The point of view also changes constantly. Since I'm not a regular viewer of the TV show (really, I'm not), I found this irritating in the extreme. After watching a few shows, however, I realized this effect mimics the changing points of view on the set in an attempt - I'm guessing - to elevate the level of excitement (sort of like that weird hopping camera on NYPD Blue makes it seem more "real"). Another problem was that the mouse pointer used to select letters was slow, clunky, and often jumped around the screen in an alarming manner. I made many incorrect guesses and was chastised by Vanna for wasting time because I couldn't get my mouse pointer to simmer down and behave.
The first few games, I played against two computer opponents. Right from the start, I got the general impression that the computer-generated players were having a lot more fun than I was. ("Come on, baby! Big money! Big money!") The game isn't even smart enough to give these poor hapless ghosts in my machine names. But when Computer Player 1 won the fantasy prize - an African ballooning safari - I had no doubt that she was soaring the skies of the Serengeti somewhere between my hard drive and my motherboard. I, on the other hand, could only imagine going on the luxury cruise I won and paddling my antique wood canoe in a pond that looked like it belonged in one of those bottled water ads.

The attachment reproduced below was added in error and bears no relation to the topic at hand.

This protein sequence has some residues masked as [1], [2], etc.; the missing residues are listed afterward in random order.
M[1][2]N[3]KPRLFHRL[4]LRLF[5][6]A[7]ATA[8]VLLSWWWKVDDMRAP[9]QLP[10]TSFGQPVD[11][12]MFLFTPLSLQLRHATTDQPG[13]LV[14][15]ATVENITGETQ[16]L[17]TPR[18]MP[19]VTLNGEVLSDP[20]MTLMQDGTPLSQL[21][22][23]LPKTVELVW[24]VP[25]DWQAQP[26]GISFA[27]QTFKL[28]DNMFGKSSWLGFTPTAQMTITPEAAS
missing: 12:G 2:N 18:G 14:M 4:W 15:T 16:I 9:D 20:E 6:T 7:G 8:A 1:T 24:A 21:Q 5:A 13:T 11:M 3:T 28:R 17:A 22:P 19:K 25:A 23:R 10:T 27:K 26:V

The big problem I had with my exuberant opponents was that, unless I was in control of the wheel, I spent a lot of time watching my AI counterparts playing, guessing, spinning, and winning. Then, I wised up and played against myself (under assumed names, of course). But I have to say, the game soon palled. The mystery phrases were so simple, even I could guess them with only a few letters showing. I totally realize that the object of the game isn't really to guess some difficult phrase or use my brain in any way. The mystery phrase is just a vehicle of suspense for the greedy players.
But the worst part of Wheel of Fortune was the lack of reward. This is a game where the only reward is winning money and prizes. Imagining money and prizes is just not the same. Even watching other real live people win money and prizes on TV was better than imagining how I would spend my imaginary $50,000 while driving my imaginary Land Rover. Another couple of games, and I'm cracking my computer case to join Computer Player 1 on her African ballooning safari.